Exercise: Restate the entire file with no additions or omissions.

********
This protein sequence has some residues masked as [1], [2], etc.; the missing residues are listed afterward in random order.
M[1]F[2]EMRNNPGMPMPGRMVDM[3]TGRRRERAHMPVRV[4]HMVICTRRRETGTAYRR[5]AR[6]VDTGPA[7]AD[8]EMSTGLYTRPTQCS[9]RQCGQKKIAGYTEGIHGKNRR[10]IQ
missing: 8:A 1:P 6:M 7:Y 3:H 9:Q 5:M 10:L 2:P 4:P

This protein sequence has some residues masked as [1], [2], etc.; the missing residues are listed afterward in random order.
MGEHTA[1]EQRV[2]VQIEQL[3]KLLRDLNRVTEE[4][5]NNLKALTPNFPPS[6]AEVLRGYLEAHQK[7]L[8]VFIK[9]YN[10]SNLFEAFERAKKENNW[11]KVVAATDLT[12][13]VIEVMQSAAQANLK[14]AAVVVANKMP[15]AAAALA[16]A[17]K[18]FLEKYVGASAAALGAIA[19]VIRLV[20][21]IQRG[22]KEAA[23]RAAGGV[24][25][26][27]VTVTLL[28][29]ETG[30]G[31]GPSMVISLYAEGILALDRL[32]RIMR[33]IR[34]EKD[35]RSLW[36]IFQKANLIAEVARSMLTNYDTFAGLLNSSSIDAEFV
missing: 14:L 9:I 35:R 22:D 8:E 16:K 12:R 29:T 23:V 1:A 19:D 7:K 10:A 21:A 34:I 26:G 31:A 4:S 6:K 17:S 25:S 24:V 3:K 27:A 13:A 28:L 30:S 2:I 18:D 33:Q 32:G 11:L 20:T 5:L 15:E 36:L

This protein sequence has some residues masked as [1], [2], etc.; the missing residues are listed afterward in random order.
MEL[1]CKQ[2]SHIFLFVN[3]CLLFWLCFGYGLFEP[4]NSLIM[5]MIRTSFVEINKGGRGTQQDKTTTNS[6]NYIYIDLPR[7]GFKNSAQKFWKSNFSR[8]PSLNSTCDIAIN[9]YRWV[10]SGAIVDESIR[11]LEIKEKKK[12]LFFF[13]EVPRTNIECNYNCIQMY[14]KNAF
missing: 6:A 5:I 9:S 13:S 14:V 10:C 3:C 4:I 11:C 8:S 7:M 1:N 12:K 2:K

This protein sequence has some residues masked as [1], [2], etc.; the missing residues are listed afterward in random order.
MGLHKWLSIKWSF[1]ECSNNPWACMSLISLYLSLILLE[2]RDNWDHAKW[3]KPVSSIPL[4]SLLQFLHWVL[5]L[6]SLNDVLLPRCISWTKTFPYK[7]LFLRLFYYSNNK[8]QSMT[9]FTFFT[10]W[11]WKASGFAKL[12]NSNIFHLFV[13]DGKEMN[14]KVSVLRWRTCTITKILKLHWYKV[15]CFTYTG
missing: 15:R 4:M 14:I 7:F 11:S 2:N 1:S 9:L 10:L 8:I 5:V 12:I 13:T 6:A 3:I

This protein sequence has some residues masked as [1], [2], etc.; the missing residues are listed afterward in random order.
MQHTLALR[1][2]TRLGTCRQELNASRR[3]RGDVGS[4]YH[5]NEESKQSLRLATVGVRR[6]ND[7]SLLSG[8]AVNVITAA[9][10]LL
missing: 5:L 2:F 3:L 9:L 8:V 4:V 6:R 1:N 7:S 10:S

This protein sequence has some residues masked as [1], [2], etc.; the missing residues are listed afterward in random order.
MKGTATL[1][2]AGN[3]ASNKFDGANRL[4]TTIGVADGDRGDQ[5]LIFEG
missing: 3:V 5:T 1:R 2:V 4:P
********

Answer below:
This protein sequence has some residues masked as [1], [2], etc.; the missing residues are listed afterward in random order.
M[1]F[2]EMRNNPGMPMPGRMVDM[3]TGRRRERAHMPVRV[4]HMVICTRRRETGTAYRR[5]AR[6]VDTGPA[7]AD[8]EMSTGLYTRPTQCS[9]RQCGQKKIAGYTEGIHGKNRR[10]IQ
missing: 8:A 1:P 6:M 7:Y 3:H 9:Q 5:M 10:L 2:P 4:P

This protein sequence has some residues masked as [1], [2], etc.; the missing residues are listed afterward in random order.
MGEHTA[1]EQRV[2]VQIEQL[3]KLLRDLNRVTEE[4][5]NNLKALTPNFPPS[6]AEVLRGYLEAHQK[7]L[8]VFIK[9]YN[10]SNLFEAFERAKKENNW[11]KVVAATDLT[12][13]VIEVMQSAAQANLK[14]AAVVVANKMP[15]AAAALA[16]A[17]K[18]FLEKYVGASAAALGAIA[19]VIRLV[20][21]IQRG[22]KEAA[23]RAAGGV[24][25][26][27]VTVTLL[28][29]ETG[30]G[31]GPSMVISLYAEGILALDRL[32]RIMR[33]IR[34]EKD[35]RSLW[36]IFQKANLIAEVARSMLTNYDTFAGLLNSSSIDAEFV
missing: 14:L 9:I 35:R 22:D 8:E 16:K 12:R 29:T 23:V 1:A 19:D 7:K 10:A 21:A 34:I 26:G 31:A 4:S 6:K 17:S 25:S 24:V 3:K 27:A 13:A 28:L 30:S 2:I 18:D 33:Q 32:G 11:L 20:T 5:L 15:E 36:L

This protein sequence has some residues masked as [1], [2], etc.; the missing residues are listed afterward in random order.
MEL[1]CKQ[2]SHIFLFVN[3]CLLFWLCFGYGLFEP[4]NSLIM[5]MIRTSFVEINKGGRGTQQDKTTTNS[6]NYIYIDLPR[7]GFKNSAQKFWKSNFSR[8]PSLNSTCDIAIN[9]YRWV[10]SGAIVDESIR[11]LEIKEKKK[12]LFFF[13]EVPRTNIECNYNCIQMY[14]KNAF
missing: 6:A 5:I 9:S 13:S 14:V 10:C 3:C 4:I 11:C 8:S 7:M 1:N 12:K 2:K

This protein sequence has some residues masked as [1], [2], etc.; the missing residues are listed afterward in random order.
MGLHKWLSIKWSF[1]ECSNNPWACMSLISLYLSLILLE[2]RDNWDHAKW[3]KPVSSIPL[4]SLLQFLHWVL[5]L[6]SLNDVLLPRCISWTKTFPYK[7]LFLRLFYYSNNK[8]QSMT[9]FTFFT[10]W[11]WKASGFAKL[12]NSNIFHLFV[13]DGKEMN[14]KVSVLRWRTCTITKILKLHWYKV[15]CFTYTG
missing: 15:R 4:M 14:I 7:F 11:S 2:N 1:S 9:L 10:L 8:I 5:V 12:I 13:T 6:A 3:I

This protein sequence has some residues masked as [1], [2], etc.; the missing residues are listed afterward in random order.
MQHTLALR[1][2]TRLGTCRQELNASRR[3]RGDVGS[4]YH[5]NEESKQSLRLATVGVRR[6]ND[7]SLLSG[8]AVNVITAA[9][10]LL
missing: 5:L 2:F 3:L 9:L 8:V 4:V 6:R 1:N 7:S 10:S

This protein sequence has some residues masked as [1], [2], etc.; the missing residues are listed afterward in random order.
MKGTATL[1][2]AGN[3]ASNKFDGANRL[4]TTIGVADGDRGDQ[5]LIFEG
missing: 3:V 5:T 1:R 2:V 4:P